I have an image I would like to make into a .dxf and to do this I need a Graphics3D object. Is there anyway I can do this?

Can mathematica somehow vectorize a 2D image? I tried saving the image as a PDF then Export[path.dxf,Import[path.pdf]] after saving EdgeDetect[Image] as a PDF but AutoCad said it was a bad DXF and did not accept it.

Any solutions?

Edit: Clarification: I have a 2d image that i want to put into the .dxf format which I believe is 3d. In order to do that Mathematica wants a Export[path.dxf,3DGraphics object]. It's a 2d image though. This is for importation into AutoCAD. It says malformed shape when i do Export[path.dxf,Image] since I assume Image is 2DGraphics object

  • $\begingroup$ Can this discussion help you? - mathematica.stackexchange.com/questions/637/… $\endgroup$ Commented Apr 13, 2012 at 2:30
  • $\begingroup$ Does the answer here help? mathematica.stackexchange.com/q/1003/5 $\endgroup$
    – rm -rf
    Commented Apr 13, 2012 at 2:44
  • $\begingroup$ The dxf standard can be used to describe 2D objects. Therefore, no specific need for Graphics3D. $\endgroup$ Commented Apr 13, 2012 at 5:37
  • 3
    $\begingroup$ PDFs don't necessarily contain vector graphics. The standard also includes bitmaps. So if you Export an image as PDF you won't automagically create vector graphics. $\endgroup$ Commented Apr 13, 2012 at 5:44
  • 1
    $\begingroup$ Mathematica DXF does export to some kind of 3D non-AutoCAD spec. Many programs accept that (e.g. Rhino 3D) but others do not. If you want to export 2D DXF let me know. I may have some awful legacy code that does work for some programs (not at hand though). $\endgroup$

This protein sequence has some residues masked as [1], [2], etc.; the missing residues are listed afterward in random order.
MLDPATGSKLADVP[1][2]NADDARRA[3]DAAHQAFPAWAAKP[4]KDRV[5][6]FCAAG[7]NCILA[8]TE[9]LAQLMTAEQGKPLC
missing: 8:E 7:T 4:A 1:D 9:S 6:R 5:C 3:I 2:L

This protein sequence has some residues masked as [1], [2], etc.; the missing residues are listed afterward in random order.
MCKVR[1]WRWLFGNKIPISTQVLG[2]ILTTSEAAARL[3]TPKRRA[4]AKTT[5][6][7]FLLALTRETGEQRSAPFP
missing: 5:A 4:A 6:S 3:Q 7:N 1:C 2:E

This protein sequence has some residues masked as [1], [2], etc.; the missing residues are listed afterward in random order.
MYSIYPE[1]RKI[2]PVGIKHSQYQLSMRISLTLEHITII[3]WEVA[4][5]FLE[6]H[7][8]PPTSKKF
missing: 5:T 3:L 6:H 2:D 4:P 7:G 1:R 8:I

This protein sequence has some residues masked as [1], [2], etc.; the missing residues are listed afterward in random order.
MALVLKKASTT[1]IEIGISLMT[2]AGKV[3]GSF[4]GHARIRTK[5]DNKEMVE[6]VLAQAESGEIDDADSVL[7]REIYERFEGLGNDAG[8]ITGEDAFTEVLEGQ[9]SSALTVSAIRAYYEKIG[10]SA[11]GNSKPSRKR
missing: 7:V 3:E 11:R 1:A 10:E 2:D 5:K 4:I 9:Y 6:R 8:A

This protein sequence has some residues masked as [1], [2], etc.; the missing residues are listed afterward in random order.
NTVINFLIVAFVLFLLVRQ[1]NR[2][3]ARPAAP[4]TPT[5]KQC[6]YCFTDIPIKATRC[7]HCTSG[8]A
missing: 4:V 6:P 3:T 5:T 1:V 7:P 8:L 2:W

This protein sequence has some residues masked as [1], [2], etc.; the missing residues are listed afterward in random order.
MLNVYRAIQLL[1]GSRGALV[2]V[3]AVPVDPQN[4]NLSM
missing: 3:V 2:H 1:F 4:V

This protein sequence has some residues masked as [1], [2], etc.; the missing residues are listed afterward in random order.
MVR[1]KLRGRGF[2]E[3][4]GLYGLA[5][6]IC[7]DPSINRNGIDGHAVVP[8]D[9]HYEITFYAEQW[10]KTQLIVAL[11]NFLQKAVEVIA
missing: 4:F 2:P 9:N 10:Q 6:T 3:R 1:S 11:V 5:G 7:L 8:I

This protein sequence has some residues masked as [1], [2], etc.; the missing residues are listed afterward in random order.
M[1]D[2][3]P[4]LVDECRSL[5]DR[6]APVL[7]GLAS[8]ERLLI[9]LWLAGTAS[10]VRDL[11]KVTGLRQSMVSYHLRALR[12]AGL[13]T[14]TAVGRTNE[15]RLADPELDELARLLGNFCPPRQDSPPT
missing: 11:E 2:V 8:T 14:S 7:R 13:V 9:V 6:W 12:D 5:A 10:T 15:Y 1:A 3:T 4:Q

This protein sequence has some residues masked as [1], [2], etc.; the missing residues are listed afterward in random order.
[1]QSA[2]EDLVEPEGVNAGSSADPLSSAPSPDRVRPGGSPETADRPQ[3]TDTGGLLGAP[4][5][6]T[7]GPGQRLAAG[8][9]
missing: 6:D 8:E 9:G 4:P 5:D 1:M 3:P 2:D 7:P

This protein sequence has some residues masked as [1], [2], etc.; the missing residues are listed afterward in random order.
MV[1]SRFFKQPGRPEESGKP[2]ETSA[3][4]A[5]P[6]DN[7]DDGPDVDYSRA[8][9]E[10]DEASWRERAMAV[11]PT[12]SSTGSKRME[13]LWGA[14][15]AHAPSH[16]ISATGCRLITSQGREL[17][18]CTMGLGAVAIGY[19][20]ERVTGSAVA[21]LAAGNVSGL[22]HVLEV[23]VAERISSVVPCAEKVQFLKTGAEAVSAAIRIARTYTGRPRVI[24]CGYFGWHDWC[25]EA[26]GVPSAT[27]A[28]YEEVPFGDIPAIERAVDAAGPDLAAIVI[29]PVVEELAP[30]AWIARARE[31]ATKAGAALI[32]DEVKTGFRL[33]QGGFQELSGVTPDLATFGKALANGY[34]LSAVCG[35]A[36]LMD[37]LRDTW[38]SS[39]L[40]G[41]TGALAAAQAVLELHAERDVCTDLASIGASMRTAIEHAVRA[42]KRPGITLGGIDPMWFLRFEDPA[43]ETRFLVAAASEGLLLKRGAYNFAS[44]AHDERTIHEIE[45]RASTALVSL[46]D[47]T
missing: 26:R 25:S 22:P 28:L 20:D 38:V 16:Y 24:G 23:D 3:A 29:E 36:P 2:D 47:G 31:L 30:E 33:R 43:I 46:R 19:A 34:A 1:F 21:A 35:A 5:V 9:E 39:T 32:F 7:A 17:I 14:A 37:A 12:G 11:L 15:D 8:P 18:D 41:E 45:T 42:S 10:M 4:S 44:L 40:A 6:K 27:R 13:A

– Yves Klett
    Commented Apr 13, 2012 at 8:17

3 Answers 3


This maybe helpful if you want to convert image structure into 2D/3D line primitives, MorphologicalGraph does some astonishing things out of the box:

img = Import[

Mathematica graphics

g = MorphologicalGraph[img // MorphologicalBinarize, 
   VertexCoordinates -> Automatic, EdgeWeight -> Automatic];

edges = EdgeList[g];

extracting the actual connections can be done like this (although more streamlined solutions would be welcome):

vertices = 
  Thread[Rule[VertexList[g], PropertyValue[g, VertexCoordinates]]];

lines = ((edges /. vertices) /. 
    UndirectedEdge[a_, b_] :> Line[{a, b}]);


Mathematica graphics

or with a 3D touch:

 Tube[#] & /@ (lines /. {x_?NumericQ, y_?NumericQ} :> {x, 0, y})]

Mathematica graphics

After that, you can choose your preferred 2D/3D vector format for Export.


If you don't have any specific needs to do it with mathematica... why don't you use autocad raster design. It makes the most of raster images, maps, aerial photos, satellite imagery, and digital elevation models. With powerful raster editing and raster-to-vector conversion tools, AutoCAD Raster Design software helps you to easily clean up, edit, enhance, and maintain scanned drawings and plans in a familiar AutoCAD software environment. There are also many free software does that for you even online.


If I understand your question correctly, you can include your 2D image in a 3D scene by texturing it on a square (or rectangle):

img = ExampleData[{"TestImage", "Lena"}];
g = Graphics3D[{Texture[img], 
  Polygon[{{0, 0, 0}, {0, 1, 0}, {1, 1, 0}, {1, 0, 0}}, 
   VertexTextureCoordinates -> {{0, 0}, {1, 0}, {1, 1}, {0, 1}}]}]
Export["toto.dxf", g]

This does not give error messages, but I cannot tell you for sure that AutoCAD will open the resulting file.

  • $\begingroup$ This does not seem to work with 8.04 on Win 7 (nor do I think with other versions so far). All I get is a polygon net with two triangular faces. If you look into the file, there is no trace of any texture. $\endgroup$
    – Yves Klett
    Commented Apr 16, 2012 at 9:18

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